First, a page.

When the child who suffered the injury turns eighteen, on the other hand, they can decide for themselves whether they want to move forward with a claim. Since children may heal differently than adults, including, in some cases, healing more slowly or suffering lifelong complications from those injuries, the child might decide, after turning eighteen, that he needs the compensation from that claim, even if he avoided filing one in the past.
The statute of limitations for minors starts counting down after the child turns eighteen, so a minor involved in an accident would have two years after their eighteenth birthday to move forward with an injury claim.
Imagine, for example, that you suffered injuries when a driver hit you while playing on your bike. At 12, you might not have realized how much those injuries would impact you long-term. Your parents may have paid for your medical care but did not decide to pursue a claim against the driver that caused your accident. At 18, you may have a permanent limp or other limitations that impact the type of job you can pursue or the activities you can enjoy. As a result, you may decide to move forward with a claim on your own.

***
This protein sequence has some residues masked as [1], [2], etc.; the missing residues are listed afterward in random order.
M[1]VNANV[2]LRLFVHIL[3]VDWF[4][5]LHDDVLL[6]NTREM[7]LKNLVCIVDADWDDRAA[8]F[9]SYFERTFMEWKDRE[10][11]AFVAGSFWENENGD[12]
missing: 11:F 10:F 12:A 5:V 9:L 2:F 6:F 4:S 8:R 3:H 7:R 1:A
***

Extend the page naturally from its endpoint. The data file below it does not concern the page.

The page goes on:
When Should You Start Your Injury Claim?
While you may have as much as two years to start your injury claim, or even longer if you identify an exception to the statute of limitations, do not wait until those limits approach before you move forward. In most cases, get in touch with an attorney and start moving forward with your claim soon after the accident.
Once a lawyer begins the claim process, it will toll, or pause, the statute of limitations. You will, therefore, have plenty of time to heal from your injuries or investigate the claim without worrying that you will miss that vital window.
Talking to a lawyer soon after your accident, and beginning your claim, can have several critical advantages.